Seeing the less privileged parents squeeze out their hard earned little money to send their wards to school in spite government’s perceived free education unsettles.
Another free school is presently being constructed in Kaduna to ensure the less privileged in the Northern part of the country are not left out as Nigeria march towards achieving the SDG 4 by 2030.
Apostle Chinyere is taking the gesture to the next level; apart from establishing free primary and secondary schools, the man of God is constructing an all-girls’ free technical college which, he said, would be completed by December this year.
There is no doubt that the federal and state governments have made frantic efforts to ensure that there is free education from primary to junior secondary schools across the nation, but there is still a snag as parents still pay about N2,000 to get their wards go to school every term.
For instance, in some schools parents are forced to pay between N500 and N1,000 for school charge, Parents Teachers Association (PTA) dues and data (usually for computing of results) every term to attend the so called free public schools of government, but it is interesting to note that the cost of attending the OPM free schools is absolutely free.
Apostle Chinyere is saying it to the high heavens that everything in the OPM schools is “absolutely free”.
“We have four sets of school uniforms, school sandals, free school books, free lunch and free school bags. The pupils also go on international excursion; like the last time, they were in Paris.”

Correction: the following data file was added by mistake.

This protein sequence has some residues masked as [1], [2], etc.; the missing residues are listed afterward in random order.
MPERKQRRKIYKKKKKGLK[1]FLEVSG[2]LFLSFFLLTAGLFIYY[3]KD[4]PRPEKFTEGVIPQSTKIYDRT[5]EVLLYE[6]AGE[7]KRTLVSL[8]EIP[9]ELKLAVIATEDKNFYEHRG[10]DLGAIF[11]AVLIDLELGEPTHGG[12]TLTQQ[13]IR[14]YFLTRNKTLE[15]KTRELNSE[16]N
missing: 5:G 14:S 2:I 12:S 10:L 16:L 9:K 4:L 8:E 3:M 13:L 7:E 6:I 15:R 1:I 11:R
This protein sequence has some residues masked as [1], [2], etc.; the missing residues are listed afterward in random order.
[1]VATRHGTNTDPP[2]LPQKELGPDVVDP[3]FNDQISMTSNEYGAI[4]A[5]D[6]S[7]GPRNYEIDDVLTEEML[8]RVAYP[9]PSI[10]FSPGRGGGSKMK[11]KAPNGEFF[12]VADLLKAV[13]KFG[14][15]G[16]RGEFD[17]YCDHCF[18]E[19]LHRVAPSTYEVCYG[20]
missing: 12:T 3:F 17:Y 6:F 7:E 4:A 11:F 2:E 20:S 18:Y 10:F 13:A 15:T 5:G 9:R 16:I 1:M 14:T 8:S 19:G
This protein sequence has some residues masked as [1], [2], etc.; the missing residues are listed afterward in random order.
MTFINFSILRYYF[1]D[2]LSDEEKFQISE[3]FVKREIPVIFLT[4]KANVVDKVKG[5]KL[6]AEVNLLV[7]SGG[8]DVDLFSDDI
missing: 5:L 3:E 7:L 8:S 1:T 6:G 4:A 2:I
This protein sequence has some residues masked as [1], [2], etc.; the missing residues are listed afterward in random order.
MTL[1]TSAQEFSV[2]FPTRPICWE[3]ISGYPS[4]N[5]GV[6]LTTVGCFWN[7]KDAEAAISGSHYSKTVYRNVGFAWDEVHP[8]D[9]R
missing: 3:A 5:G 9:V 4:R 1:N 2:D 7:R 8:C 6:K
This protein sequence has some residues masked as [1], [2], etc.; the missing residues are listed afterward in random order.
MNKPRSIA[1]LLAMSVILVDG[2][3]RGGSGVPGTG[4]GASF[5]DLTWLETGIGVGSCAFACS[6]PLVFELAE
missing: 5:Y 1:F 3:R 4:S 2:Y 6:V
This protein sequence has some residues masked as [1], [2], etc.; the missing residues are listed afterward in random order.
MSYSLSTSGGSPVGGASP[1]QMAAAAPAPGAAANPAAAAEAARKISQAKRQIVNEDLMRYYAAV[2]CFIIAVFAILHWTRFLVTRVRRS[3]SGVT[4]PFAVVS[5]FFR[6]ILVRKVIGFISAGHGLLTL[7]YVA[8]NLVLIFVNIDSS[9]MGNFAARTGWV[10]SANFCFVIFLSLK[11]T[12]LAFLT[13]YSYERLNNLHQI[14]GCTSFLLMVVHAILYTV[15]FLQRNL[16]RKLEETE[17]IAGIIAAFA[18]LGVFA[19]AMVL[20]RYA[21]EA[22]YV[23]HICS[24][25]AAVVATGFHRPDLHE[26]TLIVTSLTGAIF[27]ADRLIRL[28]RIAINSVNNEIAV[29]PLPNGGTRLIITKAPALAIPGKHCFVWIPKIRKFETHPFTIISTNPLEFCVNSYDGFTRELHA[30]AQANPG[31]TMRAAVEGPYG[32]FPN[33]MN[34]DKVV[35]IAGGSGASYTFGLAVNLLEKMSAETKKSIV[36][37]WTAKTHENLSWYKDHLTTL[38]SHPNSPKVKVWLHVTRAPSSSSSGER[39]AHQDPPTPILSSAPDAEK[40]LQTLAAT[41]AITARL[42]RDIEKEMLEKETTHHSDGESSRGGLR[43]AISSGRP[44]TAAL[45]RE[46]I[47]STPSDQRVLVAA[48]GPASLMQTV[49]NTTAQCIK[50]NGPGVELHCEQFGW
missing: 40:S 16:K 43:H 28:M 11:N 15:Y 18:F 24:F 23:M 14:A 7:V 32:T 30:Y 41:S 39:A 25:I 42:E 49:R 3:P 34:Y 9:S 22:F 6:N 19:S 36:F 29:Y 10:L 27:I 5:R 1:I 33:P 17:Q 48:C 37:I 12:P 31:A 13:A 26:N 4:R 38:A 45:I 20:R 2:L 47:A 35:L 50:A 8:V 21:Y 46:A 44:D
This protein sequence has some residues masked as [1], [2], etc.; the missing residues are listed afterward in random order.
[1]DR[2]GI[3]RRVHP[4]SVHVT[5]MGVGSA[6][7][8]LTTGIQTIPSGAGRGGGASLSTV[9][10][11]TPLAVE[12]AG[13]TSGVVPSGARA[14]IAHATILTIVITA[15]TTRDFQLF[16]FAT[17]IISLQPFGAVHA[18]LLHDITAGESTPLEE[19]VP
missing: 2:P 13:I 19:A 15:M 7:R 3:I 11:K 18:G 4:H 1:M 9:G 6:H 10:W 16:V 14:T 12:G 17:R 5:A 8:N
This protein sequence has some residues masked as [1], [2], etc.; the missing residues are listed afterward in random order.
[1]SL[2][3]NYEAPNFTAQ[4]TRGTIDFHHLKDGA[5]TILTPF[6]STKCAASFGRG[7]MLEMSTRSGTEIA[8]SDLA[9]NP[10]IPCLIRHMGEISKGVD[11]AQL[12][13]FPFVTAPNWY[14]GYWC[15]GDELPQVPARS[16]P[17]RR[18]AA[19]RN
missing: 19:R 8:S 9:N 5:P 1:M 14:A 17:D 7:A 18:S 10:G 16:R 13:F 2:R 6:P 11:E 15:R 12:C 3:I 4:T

This is the reason the National Association of Nigerian Students (NANS), honoured him with the “Icon of Free Education Award”.
Mr Robin Nwokocha, Chairman of NANS, Rivers chapter, who presented the award to Apostle Chinyere on behalf of the national president, said the award came as a result of his commitment to the education of the less privileged children.
Apostle Chibuzor, who appreciated NANS for the award said that apart from the free schools, the church had also given scholarships to five students studying in Canada. He said three others are due to join before the end of the year.
In his words: “We also have a scholarship programme where we send undergraduate students to Canada to study; another three are due to travel soon.
“We also have a local scholarship for undergraduates here in Nigeria because of this, NANS leadership decided to give me an award of Icon of Free Education in Nigeria.
“I thank God for them; this is the first time NANS is recognising my impact in education for the less privileged.”
Apostle Chinyere may be getting close to becoming an Ambassador of the UN going by his humanitarian activities.
The aim of UNICEF’s education programme is to support the government in achieving SDG 4 by 2030 through improved planning and by addressing some of the systemic barriers that hinder the implementation of an effective education strategy.
The OPM founder seems to be keying into this opportunity to the benefit of the Nigerian child. He would not want the opportunity of attaining the UN development goal on education by 2030 to elude Nigeria like the MDG.
He is seeking to collaborate with the Federal Government, UNESCO, UNICEF and other agencies for this objective to be realised.